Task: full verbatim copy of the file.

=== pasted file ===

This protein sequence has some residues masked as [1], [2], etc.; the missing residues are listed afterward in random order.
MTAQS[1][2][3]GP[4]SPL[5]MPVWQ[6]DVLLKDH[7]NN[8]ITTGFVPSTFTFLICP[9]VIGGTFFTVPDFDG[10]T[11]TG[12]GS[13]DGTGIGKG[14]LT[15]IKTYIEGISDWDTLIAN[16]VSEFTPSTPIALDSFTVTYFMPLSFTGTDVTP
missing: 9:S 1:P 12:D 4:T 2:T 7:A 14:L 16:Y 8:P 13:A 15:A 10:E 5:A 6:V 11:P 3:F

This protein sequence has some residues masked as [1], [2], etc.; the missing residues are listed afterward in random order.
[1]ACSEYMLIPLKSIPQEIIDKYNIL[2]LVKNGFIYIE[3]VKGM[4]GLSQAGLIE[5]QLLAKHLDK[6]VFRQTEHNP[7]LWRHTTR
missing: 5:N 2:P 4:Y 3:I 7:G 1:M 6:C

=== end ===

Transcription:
This protein sequence has some residues masked as [1], [2], etc.; the missing residues are listed afterward in random order.
MTAQS[1][2][3]GP[4]SPL[5]MPVWQ[6]DVLLKDH[7]NN[8]ITTGFVPSTFTFLICP[9]VIGGTFFTVPDFDG[10]T[11]TG[12]GS[13]DGTGIGKG[14]LT[15]IKTYIEGISDWDTLIAN[16]VSEFTPSTPIALDSFTVTYFMPLSFTGTDVTP
missing: 9:S 1:P 12:D 4:T 2:T 7:A 14:L 16:Y 8:P 13:A 15:A 10:E 5:A 6:V 11:P 3:F

This protein sequence has some residues masked as [1], [2], etc.; the missing residues are listed afterward in random order.
[1]ACSEYMLIPLKSIPQEIIDKYNIL[2]LVKNGFIYIE[3]VKGM[4]GLSQAGLIE[5]QLLAKHLDK[6]VFRQTEHNP[7]LWRHTTR
missing: 5:N 2:P 4:Y 3:I 7:G 1:M 6:C